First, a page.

Delft University of Technology, The Netherlands
April 16, 2007, 11:00, Room GC C2 413 (click here for the map)
Choice sets of individual travellers play a paramount role in analyzing travel choice behaviour since size and composition of choice sets do matter in cases of choice model estimation and demand prediction. Incorrect choice sets (e.g. because of captivity) can lead to misspecification of choice models and to biases in predicted demand levels. The critical role of choice sets in choice modelling has given rise to profound research into choice set modelling in the transportation field, although largely confined to mode choice. We state that these insights gained on choice set modelling and choice set generation cannot simply be transferred to the route choice realm. For a variety of reasons the specification of route sets for route choice modelling is different and more complex, reason why this topic deserves special attention from researchers and practitioners. The talk will be devoted to a number topics related to the modelling and generation of route choice sets, specifically for application in large networks. In addition the talk investigates recent new approaches to choice set generation for large networks. The one group of promising approaches is the constrained enumeration procedures, often referred to as branch and bound techniques in the research field of road traffic assignment, or as rule-based assignment in the field of schedule-based assignment. Another promising line is combined stochastic (which may include several elements) and deterministic path search. We will summarize in what respect route choice sets differ from other travel choices implying that some proposed choice set modelling approaches cannot be adopted for routes. We will argue that it is necessary and advantageous to distinguish the processes of choice set formation and choice on the part of the traveller. We state that the different purposes of choice set generation, that is supply analysis, model estimation, and demand prediction do matter in choice set modelling. We present a generic conceptual scheme relating the distinct key elements inherent in each choice set generation approach.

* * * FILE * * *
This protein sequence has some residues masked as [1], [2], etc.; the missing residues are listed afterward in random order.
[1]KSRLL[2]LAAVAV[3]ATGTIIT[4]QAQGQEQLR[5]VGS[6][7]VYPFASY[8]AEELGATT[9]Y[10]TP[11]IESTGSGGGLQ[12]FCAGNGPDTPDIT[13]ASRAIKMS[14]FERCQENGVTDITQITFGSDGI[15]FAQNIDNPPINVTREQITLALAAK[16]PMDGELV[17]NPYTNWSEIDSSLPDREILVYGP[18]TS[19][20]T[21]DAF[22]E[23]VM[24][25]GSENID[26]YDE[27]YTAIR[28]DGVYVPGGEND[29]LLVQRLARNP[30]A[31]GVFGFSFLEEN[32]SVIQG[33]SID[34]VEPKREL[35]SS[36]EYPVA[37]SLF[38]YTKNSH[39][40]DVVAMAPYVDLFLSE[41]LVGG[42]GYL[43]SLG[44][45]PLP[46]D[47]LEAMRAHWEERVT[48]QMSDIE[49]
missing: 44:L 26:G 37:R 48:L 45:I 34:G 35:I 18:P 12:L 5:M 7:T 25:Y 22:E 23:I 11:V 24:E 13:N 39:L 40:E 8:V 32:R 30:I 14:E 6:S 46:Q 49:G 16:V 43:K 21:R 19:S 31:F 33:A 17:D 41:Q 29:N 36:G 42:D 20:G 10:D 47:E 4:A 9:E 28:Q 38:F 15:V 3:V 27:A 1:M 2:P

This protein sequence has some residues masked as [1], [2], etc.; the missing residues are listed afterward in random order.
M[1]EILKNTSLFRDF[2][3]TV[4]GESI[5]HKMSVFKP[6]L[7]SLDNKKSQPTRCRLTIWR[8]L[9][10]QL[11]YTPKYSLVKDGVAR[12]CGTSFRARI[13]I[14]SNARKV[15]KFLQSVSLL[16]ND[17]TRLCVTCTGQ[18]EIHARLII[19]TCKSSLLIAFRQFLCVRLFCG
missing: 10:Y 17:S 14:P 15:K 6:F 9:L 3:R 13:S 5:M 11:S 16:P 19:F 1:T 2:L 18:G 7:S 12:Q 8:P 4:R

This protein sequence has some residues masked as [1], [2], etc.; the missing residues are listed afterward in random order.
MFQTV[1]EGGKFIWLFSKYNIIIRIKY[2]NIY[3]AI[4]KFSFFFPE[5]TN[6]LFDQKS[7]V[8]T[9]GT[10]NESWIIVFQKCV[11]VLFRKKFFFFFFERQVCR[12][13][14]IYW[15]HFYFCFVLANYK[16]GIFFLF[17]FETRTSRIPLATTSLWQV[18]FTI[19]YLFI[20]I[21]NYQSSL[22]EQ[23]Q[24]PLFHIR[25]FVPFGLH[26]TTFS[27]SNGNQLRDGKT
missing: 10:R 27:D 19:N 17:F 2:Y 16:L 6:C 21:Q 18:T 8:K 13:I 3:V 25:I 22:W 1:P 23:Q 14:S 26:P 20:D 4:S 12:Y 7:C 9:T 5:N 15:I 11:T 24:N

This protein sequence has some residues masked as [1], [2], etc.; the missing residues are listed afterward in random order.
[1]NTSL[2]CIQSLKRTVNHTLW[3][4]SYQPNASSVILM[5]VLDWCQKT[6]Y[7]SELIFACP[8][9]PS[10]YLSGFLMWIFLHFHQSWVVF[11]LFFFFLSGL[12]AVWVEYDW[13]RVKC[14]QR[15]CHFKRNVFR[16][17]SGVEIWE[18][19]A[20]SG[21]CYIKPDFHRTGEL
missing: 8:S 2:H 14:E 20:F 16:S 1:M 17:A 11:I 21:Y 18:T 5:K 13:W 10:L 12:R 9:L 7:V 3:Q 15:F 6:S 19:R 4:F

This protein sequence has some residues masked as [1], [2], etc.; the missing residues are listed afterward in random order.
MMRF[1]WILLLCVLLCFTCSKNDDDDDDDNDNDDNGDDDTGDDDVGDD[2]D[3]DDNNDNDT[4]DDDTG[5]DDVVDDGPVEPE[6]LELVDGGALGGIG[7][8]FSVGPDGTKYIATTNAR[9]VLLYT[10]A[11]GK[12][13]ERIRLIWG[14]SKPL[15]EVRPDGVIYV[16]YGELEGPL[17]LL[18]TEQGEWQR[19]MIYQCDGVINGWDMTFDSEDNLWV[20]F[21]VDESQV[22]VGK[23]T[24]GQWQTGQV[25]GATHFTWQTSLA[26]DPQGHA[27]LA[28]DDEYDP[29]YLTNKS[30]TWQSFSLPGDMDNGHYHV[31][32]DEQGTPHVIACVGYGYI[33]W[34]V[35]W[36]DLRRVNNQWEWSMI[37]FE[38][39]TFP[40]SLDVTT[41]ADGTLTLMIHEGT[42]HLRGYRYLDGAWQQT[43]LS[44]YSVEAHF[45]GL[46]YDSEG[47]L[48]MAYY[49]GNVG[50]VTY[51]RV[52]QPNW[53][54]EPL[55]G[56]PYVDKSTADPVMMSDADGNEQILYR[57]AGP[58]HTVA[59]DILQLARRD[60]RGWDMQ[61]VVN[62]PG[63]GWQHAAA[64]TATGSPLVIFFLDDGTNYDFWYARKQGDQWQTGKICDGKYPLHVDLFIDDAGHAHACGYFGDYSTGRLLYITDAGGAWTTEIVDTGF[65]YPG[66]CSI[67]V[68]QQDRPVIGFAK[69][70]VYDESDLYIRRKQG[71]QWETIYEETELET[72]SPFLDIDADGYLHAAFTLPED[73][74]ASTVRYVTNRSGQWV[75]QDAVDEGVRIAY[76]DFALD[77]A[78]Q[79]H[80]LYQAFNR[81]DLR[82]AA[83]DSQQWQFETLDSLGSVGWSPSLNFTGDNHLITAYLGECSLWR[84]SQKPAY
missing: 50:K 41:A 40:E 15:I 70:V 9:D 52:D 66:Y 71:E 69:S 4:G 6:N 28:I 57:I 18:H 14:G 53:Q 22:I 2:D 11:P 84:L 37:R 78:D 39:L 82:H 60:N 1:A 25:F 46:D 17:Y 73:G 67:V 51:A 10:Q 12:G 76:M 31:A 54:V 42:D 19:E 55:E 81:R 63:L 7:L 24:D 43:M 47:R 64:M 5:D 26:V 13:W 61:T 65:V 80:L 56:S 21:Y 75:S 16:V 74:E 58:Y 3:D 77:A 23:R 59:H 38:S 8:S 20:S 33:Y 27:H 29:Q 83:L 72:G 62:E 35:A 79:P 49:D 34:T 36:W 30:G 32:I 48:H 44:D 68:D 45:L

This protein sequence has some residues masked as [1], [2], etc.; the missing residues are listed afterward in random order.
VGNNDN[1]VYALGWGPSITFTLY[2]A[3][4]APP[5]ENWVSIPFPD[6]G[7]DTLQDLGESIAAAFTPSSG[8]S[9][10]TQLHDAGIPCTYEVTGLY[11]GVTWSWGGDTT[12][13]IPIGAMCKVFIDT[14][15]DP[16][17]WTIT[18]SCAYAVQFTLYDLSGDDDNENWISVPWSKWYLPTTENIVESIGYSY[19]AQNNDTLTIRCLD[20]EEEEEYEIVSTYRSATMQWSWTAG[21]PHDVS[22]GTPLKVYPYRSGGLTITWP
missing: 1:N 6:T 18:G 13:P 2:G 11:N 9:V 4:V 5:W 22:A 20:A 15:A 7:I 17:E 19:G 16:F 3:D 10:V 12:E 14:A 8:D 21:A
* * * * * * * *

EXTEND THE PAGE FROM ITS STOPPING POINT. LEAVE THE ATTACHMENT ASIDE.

Piet H.L. Bovy (1943) graduated as a civil engineer from the Technical University of Aachen (Germany). He completed his PhD at the Delft University of Technology on the subject of stochastic route choice modeling in networks. He gained his professional experience in various occupations such as at a German traffic consultancy firm, a university research institute at DUT, and the Dutch ministry of Transportation. Since 1993 he is full professor for Transportation Planning at the Delft University of Technology, Faculty of Civil Engineering and Geosciences, P.O. Box 5046, NL-2600 GA Delft, The Netherlands. firstname.lastname@example.org Education and research focus on transportation planning, travel behaviour analysis, transport modeling, and networks. Books on transportation to which he contributed are: Route Choice: Wayfinding in Transport Networks (Kluwer Academic Publishers, 1990) and A billion trips a day: Tradition and transition in European travel patterns (Kluwer Academic Publishers, 1993). Recently he edited a series of books on transport research at DUT such as on Motorway traffic flow analysis (Delft University Press, 1998), on Estimators of travel time for road networks (DUP, 2000), and on Modelling for transport systems planning (DUP, 2002). He has written numerous articles in top journals and conference proceedings (ISTTT, IATBR, TRB).